Now, we went in there and we were surprised to see that many of the workers inside that tent right now are not wearing gloves or any other protective gear while they're handling the mail.

We talked to some of the workers, and they told us they did not feel it was necessary, that they deal with millions of letters each week in this facility. Only three letters have had anthrax. They don't feel they need the gloves.

Inside this facility, approximately 1,000 employees work. They have all been told, if they haven't already, to go to the doctor to get checked and then to start 10 days of treatment with the antibiotic Cipro -- Judy, back to you.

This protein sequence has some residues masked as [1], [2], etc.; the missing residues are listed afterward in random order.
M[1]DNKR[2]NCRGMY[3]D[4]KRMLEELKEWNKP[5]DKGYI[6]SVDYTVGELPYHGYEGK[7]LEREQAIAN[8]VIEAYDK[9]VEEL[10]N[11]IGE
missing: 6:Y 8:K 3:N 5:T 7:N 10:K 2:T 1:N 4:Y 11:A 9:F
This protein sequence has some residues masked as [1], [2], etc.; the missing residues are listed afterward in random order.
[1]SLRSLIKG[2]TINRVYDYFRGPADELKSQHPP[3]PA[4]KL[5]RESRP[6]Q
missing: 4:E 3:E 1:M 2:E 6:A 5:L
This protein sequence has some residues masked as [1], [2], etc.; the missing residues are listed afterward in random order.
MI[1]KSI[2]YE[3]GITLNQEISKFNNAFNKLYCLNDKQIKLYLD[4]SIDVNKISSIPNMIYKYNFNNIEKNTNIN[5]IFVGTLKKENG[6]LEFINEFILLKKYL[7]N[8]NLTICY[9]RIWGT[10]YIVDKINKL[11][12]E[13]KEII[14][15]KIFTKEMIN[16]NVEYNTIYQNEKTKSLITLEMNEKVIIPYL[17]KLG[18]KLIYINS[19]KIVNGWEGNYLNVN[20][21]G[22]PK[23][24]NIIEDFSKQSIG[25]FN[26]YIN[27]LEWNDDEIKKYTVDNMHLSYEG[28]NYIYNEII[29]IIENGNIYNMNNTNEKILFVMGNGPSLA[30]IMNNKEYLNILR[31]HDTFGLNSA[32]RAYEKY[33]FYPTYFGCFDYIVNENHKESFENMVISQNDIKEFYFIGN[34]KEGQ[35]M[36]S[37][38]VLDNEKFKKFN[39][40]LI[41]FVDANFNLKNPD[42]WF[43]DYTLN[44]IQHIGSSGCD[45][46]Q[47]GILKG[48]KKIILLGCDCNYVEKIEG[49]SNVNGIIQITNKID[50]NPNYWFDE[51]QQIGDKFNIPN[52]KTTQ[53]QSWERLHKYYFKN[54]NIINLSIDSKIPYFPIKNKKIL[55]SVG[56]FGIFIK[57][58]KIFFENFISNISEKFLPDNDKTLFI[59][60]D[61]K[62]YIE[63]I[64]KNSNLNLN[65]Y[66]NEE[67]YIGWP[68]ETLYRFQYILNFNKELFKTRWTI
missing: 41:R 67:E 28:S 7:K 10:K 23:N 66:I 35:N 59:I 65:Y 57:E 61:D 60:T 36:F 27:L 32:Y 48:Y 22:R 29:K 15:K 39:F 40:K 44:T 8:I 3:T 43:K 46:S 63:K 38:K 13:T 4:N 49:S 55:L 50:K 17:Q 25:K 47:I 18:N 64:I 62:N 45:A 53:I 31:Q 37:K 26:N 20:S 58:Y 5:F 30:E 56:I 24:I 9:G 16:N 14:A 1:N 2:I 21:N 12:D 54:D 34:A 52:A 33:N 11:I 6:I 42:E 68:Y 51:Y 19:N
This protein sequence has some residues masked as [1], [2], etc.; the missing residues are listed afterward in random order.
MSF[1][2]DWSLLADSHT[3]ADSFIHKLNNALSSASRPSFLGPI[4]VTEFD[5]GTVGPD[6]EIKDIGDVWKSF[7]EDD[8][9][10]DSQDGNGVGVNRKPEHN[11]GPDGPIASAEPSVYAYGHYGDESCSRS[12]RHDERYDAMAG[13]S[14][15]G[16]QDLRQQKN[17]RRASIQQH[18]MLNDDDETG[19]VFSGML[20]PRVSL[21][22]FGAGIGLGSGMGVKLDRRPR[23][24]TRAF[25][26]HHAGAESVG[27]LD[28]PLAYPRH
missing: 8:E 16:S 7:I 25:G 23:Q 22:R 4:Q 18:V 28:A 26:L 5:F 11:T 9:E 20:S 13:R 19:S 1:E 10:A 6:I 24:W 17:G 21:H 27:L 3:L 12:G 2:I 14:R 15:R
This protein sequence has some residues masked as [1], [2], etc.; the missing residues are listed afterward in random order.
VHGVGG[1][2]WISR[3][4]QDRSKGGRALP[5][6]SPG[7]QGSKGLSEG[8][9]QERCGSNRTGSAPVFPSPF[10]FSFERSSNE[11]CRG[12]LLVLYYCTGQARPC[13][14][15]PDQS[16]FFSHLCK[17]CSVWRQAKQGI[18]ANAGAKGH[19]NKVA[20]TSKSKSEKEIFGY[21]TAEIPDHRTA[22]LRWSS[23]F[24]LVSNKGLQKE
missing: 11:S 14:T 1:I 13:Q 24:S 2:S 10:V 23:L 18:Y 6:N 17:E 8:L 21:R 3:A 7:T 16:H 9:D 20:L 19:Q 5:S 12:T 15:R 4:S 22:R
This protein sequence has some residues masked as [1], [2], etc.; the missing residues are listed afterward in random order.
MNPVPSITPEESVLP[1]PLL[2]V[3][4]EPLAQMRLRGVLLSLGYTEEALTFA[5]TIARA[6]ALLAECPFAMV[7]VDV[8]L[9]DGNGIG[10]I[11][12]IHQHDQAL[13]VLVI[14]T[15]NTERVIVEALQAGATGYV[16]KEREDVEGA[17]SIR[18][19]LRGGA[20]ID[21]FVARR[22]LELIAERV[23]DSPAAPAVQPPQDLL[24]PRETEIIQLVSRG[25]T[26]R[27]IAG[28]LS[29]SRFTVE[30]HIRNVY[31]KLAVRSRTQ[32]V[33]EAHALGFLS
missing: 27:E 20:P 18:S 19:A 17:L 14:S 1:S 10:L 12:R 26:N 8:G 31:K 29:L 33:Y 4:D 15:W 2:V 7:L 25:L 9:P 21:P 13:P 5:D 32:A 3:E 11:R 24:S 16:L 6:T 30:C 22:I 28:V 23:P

WOODRUFF: So, Gary, they are taking the Cipro and they are continuing to work?

TUCHMAN: They are taking the Cipro and continuing to work. A short time ago -- there's actually a temporary booth just behind me where they're still selling stamps to the members of the public. There were two women in there. I talked with them. One of the women said she started the Cipro yesterday. The other employee said she's going to the doctor tomorrow, and she plans to start her Cipro tomorrow. And they both plan to continue working.

WOODRUFF: All right, Gary Tuchman reporting from Hamilton Township in New Jersey.